Simply 7 with Samantha Gassman: DEAR RAINBOW BABY

Have you ever heard the term “rainbow baby”?  Well I hadn’t either until I read today’s picture book.

Author photoSamantha Gassman Sam is a British-born, U.S. Air Force veteran and military spouse, and mom to two kids. During the day, she works internal communications for a Fortune 100 defense company. In her free time (a.k.a. the two hours between when her kids go to bed and when she expires out of exhaustion), she is a children’s book author, freelance writer and editor. You can learn more about her at her website.

RB COVERDEAR RAINBOW BABY is a letter written from a happy parent to their rainbow baby.  A rainbow baby is a baby that is born after a miscarriage, stillbirth, or infant loss.  Because rainbows often occur after a storm, these babies represent healing and hope for the future.  This book chooses not to dwell on the painful past but on the hope and healing of the future.  It’s a very sweet perspective on a difficult subject and I suspect this will be a treasured gift book for parents who are struggling with this very issue.  And Timothy Lange, the illustrator, also found numerous ways to sneak rainbows onto every page.  That’s something you have to see!

Welcome Samantha!

Me: You have been a US Air Force VET, a mom, and currently work for a defense company.  What is it that drew you to writing picture books?

Samantha: When my son was born, I loved reading to him. Even as an infant, he became completely enamored with stories and illustrations. At four, he still loves to curl up on my lap with our latest library haul and work our way through book after book. Writing picture books gives me a unique opportunity to help create a special moment between a parent and a child.

Me: This book is so heartfelt.  I admit that until now, I hadn’t heard of a rainbow baby.  What inspired this story? 

Screen Shot 2022-08-13 at 5.40.02 PMSamantha: Thank you! To be honest, I never intended to write a book about a rainbow baby, but my miscarriage in 2019 changed all that. In the days that followed, I started writing as a way to deal with my grief. As I wrote through all my emotions, a letter to a baby we didn’t even have yet emerged. Before I knew it, I had written the first draft of the manuscript.

Several months later, the story received an offer of publication about a week before my rainbow baby was born. Now, two years after I signed the contract, my daughter and the book will share the same birthday!

Me: Wow! That’s amazing.  What is one thing that surprised you in writing this story?

Samantha: The thing that surprised me most was how writing completely transformed my emotional state. Even though it was ugly getting there, all of those feelings and emotions were necessary for me to arrive at this story.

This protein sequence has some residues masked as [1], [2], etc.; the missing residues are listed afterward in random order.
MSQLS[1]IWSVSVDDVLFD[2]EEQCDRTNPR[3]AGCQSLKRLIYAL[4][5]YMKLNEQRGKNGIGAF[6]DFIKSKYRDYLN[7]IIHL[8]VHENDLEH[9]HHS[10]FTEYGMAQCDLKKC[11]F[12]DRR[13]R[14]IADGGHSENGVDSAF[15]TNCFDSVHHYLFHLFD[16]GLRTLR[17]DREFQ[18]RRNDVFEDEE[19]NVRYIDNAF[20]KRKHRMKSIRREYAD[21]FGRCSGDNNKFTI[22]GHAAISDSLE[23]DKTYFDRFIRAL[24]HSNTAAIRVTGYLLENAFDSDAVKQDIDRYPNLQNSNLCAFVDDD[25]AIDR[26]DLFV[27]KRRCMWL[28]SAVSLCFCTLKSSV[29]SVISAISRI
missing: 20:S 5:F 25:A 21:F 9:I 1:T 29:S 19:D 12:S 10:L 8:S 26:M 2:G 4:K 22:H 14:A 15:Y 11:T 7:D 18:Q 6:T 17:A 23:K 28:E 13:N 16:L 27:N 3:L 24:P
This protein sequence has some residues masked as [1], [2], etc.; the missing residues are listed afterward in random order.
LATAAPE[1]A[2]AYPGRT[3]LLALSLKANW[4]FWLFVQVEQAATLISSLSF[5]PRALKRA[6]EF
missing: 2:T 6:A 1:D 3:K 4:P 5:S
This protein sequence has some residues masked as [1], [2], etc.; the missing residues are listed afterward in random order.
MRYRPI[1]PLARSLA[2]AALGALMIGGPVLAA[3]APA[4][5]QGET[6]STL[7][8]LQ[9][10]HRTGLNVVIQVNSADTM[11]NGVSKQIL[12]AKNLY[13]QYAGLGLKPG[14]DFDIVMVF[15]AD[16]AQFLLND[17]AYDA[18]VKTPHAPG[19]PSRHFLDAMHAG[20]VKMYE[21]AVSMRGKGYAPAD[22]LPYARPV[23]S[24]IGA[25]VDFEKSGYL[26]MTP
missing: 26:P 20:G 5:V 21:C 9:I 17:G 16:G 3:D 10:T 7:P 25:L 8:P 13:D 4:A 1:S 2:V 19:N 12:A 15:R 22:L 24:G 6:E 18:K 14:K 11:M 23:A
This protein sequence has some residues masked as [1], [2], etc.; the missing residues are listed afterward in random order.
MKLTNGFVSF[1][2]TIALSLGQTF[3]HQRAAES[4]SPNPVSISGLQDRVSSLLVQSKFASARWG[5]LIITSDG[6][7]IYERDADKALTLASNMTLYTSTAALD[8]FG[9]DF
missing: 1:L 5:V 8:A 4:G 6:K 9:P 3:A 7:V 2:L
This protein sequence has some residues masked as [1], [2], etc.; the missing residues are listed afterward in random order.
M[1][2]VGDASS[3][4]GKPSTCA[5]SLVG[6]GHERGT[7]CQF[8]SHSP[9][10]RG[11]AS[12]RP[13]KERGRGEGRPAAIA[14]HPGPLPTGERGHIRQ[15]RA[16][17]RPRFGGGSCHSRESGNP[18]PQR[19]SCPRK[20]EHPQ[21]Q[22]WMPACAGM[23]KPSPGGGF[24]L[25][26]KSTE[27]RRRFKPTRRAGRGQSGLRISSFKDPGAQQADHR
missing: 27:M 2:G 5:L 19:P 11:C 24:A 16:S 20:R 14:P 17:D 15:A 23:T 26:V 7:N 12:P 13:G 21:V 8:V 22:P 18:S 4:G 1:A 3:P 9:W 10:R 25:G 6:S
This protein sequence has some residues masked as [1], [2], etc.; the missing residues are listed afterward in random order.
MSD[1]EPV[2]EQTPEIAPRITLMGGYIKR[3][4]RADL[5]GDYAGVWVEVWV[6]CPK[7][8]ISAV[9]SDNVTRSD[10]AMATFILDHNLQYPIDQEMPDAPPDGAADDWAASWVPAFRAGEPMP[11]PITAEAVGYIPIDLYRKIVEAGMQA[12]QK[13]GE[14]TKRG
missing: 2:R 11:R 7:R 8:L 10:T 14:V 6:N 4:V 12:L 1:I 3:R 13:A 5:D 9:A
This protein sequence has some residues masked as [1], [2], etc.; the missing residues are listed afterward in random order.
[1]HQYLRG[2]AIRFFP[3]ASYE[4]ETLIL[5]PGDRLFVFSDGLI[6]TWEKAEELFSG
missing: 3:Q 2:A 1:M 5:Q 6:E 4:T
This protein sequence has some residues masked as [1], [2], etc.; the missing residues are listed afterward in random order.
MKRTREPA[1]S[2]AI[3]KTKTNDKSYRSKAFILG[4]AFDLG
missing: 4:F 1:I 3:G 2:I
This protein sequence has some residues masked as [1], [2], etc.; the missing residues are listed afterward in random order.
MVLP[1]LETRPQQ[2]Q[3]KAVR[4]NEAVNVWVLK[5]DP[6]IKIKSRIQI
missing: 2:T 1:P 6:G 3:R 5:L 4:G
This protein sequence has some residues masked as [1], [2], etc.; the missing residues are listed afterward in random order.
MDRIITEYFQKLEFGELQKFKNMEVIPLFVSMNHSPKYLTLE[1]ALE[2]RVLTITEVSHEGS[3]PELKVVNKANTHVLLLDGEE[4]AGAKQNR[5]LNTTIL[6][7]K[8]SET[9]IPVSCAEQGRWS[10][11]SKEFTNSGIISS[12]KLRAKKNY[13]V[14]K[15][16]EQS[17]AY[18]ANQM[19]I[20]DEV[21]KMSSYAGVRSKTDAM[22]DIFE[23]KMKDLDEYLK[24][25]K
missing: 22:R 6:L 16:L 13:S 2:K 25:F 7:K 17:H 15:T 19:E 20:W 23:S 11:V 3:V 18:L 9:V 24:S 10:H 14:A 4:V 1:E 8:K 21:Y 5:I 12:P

Me: You have three picture books coming out soon.  What does your writing process look like?

Screen Shot 2022-08-13 at 5.40.26 PMSamantha: Process sounds so regimented, haha! While I have writing goals, the actual process of writing stories varies from draft to draft. For one of my manuscripts, I was listening to the radio when a line from a song struck a chord with me. At the next red light, I wrote an idea down. When I got home, I wrote like a mad woman… one draft to get all the ideas out and another to organize it into a story.

Other times, I have an idea for a story and it churns around in my brain until (maybe) I get an ah-ha moment and I can complete a draft. Either way, the next step involves revision, critique partners, putting it away, more revision, repeat!

For each story though, my favorite moment is when I first share the story with my family. If it passes through my kids and my husband, I know I’m onto something special.

Me: The illustrations by Timothy Lange are wonderful.  I especially loved the multiple ways rainbows were worked into each picture. Were there any illustration surprises for you?

Samantha: Tim did an amazing job with the illustrations. What shocked me most was how much the mother character looked like me, even though Tim and I have never met in person and I don’t think he had even seen a picture of me before starting the project. When I saw the first full-color illustrations, I was floored by the resemblance.

Screen Shot 2022-08-09 at 10.34.44 PM

Me: Aww!  That is a surprise.  Any advice for other new picture book writers?

Samantha: My advice is simply to keep at it. If you have a passion for children’s literature and you want to create picture books, keep going and keep learning. The only difference between a published picture book writer and an unpublished picture book writer is that the former never gave up. 

Me: Any advice for other parents who might be grieving the loss of an infant as in this situation?

Samantha: While miscarriage is unfortunately common (1 in 4), the experience is unique and deeply personal and should never be overlooked. My advice for parents in this situation is to lean on your family and friends for support. This is not a time to isolate yourself. You are entitled to your feelings of loss and it is completely okay to go through the grieving process. You are not alone in this.

That is good advice.  Thank you for stopping by my blog today Samantha.

Dear readers, this book is released on August 22nd.  It’s well worth a read just to see how to handle such a challenging subject in such a positive way.  And if you or someone you know has gone through a loss of a child like this, perhaps this book will help heal some of pain.

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